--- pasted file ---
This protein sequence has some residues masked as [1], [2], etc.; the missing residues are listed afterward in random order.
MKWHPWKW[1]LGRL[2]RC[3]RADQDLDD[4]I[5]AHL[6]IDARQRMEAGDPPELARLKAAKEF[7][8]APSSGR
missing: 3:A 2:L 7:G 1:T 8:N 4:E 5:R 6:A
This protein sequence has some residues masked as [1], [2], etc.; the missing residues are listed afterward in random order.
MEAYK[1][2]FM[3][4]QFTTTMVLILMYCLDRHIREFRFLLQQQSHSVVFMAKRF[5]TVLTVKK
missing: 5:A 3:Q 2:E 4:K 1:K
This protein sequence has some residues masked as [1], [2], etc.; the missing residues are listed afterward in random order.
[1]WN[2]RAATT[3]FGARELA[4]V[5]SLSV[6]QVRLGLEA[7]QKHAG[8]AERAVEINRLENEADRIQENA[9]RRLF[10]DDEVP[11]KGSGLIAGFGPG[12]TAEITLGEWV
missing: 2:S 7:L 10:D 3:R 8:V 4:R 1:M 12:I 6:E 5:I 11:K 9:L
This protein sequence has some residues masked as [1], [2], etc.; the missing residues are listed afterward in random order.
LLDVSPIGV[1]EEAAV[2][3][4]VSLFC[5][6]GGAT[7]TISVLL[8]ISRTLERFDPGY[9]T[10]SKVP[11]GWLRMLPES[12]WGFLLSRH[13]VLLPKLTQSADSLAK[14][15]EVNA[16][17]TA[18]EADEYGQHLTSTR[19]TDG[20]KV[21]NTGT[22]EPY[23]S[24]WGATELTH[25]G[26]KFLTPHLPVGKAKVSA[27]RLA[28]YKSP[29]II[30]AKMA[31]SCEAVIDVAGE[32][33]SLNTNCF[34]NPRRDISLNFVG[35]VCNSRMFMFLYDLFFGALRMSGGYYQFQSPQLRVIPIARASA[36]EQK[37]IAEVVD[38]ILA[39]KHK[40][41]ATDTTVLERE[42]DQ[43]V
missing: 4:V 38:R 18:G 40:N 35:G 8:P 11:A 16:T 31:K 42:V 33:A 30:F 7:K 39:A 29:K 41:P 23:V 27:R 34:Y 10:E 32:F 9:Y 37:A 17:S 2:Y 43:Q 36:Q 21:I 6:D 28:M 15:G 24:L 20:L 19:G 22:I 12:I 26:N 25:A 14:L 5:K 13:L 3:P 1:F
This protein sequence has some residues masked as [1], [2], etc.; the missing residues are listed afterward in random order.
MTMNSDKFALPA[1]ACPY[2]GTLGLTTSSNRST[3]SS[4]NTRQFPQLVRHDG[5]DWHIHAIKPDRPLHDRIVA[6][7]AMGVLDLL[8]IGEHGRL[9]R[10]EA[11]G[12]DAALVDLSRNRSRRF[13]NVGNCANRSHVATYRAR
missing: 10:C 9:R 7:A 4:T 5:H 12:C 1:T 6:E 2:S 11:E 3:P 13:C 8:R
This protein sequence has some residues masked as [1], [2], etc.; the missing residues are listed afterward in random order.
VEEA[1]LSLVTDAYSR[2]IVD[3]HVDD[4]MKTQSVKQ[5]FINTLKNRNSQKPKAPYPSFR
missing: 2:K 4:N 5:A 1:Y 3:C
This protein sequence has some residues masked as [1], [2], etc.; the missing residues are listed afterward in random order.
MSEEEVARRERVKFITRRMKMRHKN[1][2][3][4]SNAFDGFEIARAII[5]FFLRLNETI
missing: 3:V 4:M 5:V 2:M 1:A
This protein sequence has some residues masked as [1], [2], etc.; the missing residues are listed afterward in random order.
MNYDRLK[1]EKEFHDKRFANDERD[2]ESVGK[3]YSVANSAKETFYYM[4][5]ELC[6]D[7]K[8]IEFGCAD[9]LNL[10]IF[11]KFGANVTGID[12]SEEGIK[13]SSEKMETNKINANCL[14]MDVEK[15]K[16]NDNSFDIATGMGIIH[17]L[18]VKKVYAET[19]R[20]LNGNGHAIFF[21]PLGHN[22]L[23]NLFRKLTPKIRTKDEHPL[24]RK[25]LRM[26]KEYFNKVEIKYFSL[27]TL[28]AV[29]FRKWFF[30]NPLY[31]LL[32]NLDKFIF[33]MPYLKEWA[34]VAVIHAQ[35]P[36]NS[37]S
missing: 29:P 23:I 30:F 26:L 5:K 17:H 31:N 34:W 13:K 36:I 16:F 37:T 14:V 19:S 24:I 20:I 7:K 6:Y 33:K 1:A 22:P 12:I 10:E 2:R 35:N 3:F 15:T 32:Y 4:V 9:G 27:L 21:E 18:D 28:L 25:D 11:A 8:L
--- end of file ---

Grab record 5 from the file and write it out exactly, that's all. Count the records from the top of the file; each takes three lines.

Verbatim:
This protein sequence has some residues masked as [1], [2], etc.; the missing residues are listed afterward in random order.
MTMNSDKFALPA[1]ACPY[2]GTLGLTTSSNRST[3]SS[4]NTRQFPQLVRHDG[5]DWHIHAIKPDRPLHDRIVA[6][7]AMGVLDLL[8]IGEHGRL[9]R[10]EA[11]G[12]DAALVDLSRNRSRRF[13]NVGNCANRSHVATYRAR
missing: 10:C 9:R 7:A 4:T 5:H 12:C 1:T 6:E 2:S 11:E 3:P 13:C 8:R